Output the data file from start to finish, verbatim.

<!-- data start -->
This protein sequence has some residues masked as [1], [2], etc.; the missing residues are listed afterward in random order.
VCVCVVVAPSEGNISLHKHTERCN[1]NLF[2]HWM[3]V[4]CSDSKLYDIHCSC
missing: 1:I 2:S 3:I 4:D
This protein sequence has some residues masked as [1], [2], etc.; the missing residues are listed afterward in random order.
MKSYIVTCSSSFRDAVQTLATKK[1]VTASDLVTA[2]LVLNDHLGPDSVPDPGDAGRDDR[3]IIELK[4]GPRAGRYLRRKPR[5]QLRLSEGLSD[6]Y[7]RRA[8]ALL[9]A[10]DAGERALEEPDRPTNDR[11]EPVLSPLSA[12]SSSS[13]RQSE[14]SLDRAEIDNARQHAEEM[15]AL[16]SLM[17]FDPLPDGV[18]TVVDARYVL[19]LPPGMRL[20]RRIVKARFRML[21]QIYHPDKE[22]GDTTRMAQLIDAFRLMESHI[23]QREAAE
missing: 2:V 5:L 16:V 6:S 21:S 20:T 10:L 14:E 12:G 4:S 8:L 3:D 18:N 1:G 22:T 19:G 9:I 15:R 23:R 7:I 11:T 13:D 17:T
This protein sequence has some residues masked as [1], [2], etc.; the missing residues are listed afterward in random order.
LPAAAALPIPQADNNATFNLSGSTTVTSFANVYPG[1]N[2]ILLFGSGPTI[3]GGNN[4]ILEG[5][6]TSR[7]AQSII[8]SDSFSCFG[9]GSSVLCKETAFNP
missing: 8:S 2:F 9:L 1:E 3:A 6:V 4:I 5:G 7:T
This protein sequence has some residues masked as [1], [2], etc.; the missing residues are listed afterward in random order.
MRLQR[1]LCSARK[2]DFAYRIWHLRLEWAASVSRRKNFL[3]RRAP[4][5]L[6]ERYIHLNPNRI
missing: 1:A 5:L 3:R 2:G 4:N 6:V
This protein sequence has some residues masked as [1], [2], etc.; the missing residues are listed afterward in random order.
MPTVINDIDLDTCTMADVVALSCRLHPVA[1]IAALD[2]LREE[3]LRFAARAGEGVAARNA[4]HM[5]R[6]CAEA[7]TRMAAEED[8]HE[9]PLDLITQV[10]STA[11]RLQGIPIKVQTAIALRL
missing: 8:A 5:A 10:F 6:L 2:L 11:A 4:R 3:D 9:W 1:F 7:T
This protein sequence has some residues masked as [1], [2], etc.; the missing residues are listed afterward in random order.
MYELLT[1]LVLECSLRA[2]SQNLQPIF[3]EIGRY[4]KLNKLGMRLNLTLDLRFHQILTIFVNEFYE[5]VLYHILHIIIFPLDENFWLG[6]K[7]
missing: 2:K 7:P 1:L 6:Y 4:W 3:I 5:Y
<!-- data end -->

This protein sequence has some residues masked as [1], [2], etc.; the missing residues are listed afterward in random order.
VCVCVVVAPSEGNISLHKHTERCN[1]NLF[2]HWM[3]V[4]CSDSKLYDIHCSC
missing: 1:I 2:S 3:I 4:D
This protein sequence has some residues masked as [1], [2], etc.; the missing residues are listed afterward in random order.
MKSYIVTCSSSFRDAVQTLATKK[1]VTASDLVTA[2]LVLNDHLGPDSVPDPGDAGRDDR[3]IIELK[4]GPRAGRYLRRKPR[5]QLRLSEGLSD[6]Y[7]RRA[8]ALL[9]A[10]DAGERALEEPDRPTNDR[11]EPVLSPLSA[12]SSSS[13]RQSE[14]SLDRAEIDNARQHAEEM[15]AL[16]SLM[17]FDPLPDGV[18]TVVDARYVL[19]LPPGMRL[20]RRIVKARFRML[21]QIYHPDKE[22]GDTTRMAQLIDAFRLMESHI[23]QREAAE
missing: 2:V 5:L 16:V 6:S 21:S 20:T 10:L 14:E 12:G 4:S 8:L 3:D 18:N 1:G 22:T 19:G 9:I 15:R 23:R 7:I 11:T 13:D 17:T
This protein sequence has some residues masked as [1], [2], etc.; the missing residues are listed afterward in random order.
LPAAAALPIPQADNNATFNLSGSTTVTSFANVYPG[1]N[2]ILLFGSGPTI[3]GGNN[4]ILEG[5][6]TSR[7]AQSII[8]SDSFSCFG[9]GSSVLCKETAFNP
missing: 8:S 2:F 9:L 1:E 3:A 6:V 4:I 5:G 7:T
This protein sequence has some residues masked as [1], [2], etc.; the missing residues are listed afterward in random order.
MRLQR[1]LCSARK[2]DFAYRIWHLRLEWAASVSRRKNFL[3]RRAP[4][5]L[6]ERYIHLNPNRI
missing: 1:A 5:L 3:R 2:G 4:N 6:V
This protein sequence has some residues masked as [1], [2], etc.; the missing residues are listed afterward in random order.
MPTVINDIDLDTCTMADVVALSCRLHPVA[1]IAALD[2]LREE[3]LRFAARAGEGVAARNA[4]HM[5]R[6]CAEA[7]TRMAAEED[8]HE[9]PLDLITQV[10]STA[11]RLQGIPIKVQTAIALRL
missing: 8:A 5:A 10:F 6:L 2:L 11:A 4:R 3:D 9:W 1:F 7:T
This protein sequence has some residues masked as [1], [2], etc.; the missing residues are listed afterward in random order.
MYELLT[1]LVLECSLRA[2]SQNLQPIF[3]EIGRY[4]KLNKLGMRLNLTLDLRFHQILTIFVNEFYE[5]VLYHILHIIIFPLDENFWLG[6]K[7]
missing: 2:K 7:P 1:L 6:Y 4:W 3:I 5:Y